I've seen the same thing. It's a bit sluggish with several tabs open.

        • Kevin N

          I like Jeff but when it comes to tech he is in the weeds

        • FritoDorito

          I don't know about the Samsung Chromebook, but I personally use the Acer C7 Chromebook and I've NEVER had a tab reload on me (the most tabs I've had open was probably about 7 or 8). It has only 2GB of RAM, but in my experience, Chrome OS really barely needs it. I don't know if the ARM processor would make a difference, but the web experience is pretty much flawless on this Chromebook.

      • valapsp

        Not at all. It's the best browser but hogs memory.

      • Brandon Watkins

        I use my Samsung Chromebook everyday, its my secondary device for when i'm not at home. I'm here to tell you can open a hell of a lot of tabs and still be okay. The only problem it really has is videos, its needs lots of work in that subject. I really think the huge thing is optimization. Before the chromebook was a little on the slow side, now through with the constant updates to chrome, it runs pretty fast. For 250$ it very impressive.

    • Steve Freeman

      If so...I hope our friendly dev community comes out with something to remove the Chrome OS crap. I only want pure Android on my tablet!

      • OldDogeyes

        It is obvious that you haven't ever used a Chrome OS device... they are awesome for a 3rd PC... love my Sammy ARM Chromebook... it just works...

        • Steve Freeman

          And that's great. For a Chromebook. This is a 7" tablet, which doesn't come with a keyboard (and I don't plan on USING a keyboard with my tablet).

          • OldDogeyes


          • OldDogeyes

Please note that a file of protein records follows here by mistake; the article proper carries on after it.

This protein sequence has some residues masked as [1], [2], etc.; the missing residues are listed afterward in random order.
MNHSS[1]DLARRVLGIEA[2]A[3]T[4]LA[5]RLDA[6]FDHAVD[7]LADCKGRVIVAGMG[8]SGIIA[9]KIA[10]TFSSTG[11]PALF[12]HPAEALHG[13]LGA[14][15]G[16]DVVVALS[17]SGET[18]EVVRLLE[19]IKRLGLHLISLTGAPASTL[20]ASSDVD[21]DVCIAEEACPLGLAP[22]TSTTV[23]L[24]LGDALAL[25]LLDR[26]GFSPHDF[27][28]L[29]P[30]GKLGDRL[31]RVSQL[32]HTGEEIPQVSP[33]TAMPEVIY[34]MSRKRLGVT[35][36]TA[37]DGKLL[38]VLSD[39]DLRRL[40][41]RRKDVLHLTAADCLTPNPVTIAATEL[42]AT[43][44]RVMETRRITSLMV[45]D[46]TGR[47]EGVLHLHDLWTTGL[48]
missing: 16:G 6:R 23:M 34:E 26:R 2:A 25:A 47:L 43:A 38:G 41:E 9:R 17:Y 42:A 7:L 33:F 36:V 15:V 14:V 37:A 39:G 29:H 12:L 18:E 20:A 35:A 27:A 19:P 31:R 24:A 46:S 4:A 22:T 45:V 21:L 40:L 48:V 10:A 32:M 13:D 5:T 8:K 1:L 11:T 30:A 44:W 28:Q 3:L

You disparaged Chrome OS in it's own right "Chrome OS crap" ... Chrome OS is a very viable alternative to Windows and OS-X for certain types of users. Also, it's too early to tell how well Chrome OS will work with a touch screen. AFAIK there is only one touch screen Chrome OS device.

            People gripe about lack of innovation and now we have the potential of a cool new innovation and you're griping... lol... ...

          • Steve Freeman

            "Chrome OS is a very viable alternative to Windows and OS-X for certain types of users." First, yes, for productivity minded users. If you're trying to use a Nexus 7 for productivity purposes, you're doing it wrong. Second, on the 32GB model, it would be OK-ish, but on the 16GB model, hell no. When I travel with my 16GB Nexus 7 now, I already have to pare down what I'm putting on my tablet. If Chrome OS is on there also taking up even more of the already limited space, and if it's not possible to remove it completely, I would be pissed.

            Also, putting two OS's on a tablet isn't exactly innovative. At best, it's a niche idea, which would only be lightly utilized by most new Nexus 7 owners.

          • OldDogeyes

            Umm... huh? We are talking about the Nexus 7 v2 -- not the one you have now... how would you know how anything works. AFAIK none have showed up in the wild yet...

          • Steve Freeman

            Unless if they make vast changes to the new Nexus 7, as well as Android in general, a 7" tablet is not even close to ideal for productivity of almost any kind. That's how I know. It's great for media consumption, and some gaming, but even with a Bluetooth keyboard productivity is limited by the smaller screen and native resolution/DPI.

          • OldDogeyes

            Your experiences are different than mine ... anything larger than 7 or 8 inches is too big for me. We have two iPad 4's and I hate them.. the N7 is the perfect size...

      • Matthew Fry

        While I salute you in your desire to make the device what you want, it's hard to believe anyone would knowingly remove choices (unless Chrome OS takes up most of the space).

        • Steve Freeman

          Yes, a lot of people may like Chrome OS on a screen that's about half of what Chrome OS was designed to run on. I just happen to not be one of those people.

    • RedPandaAlex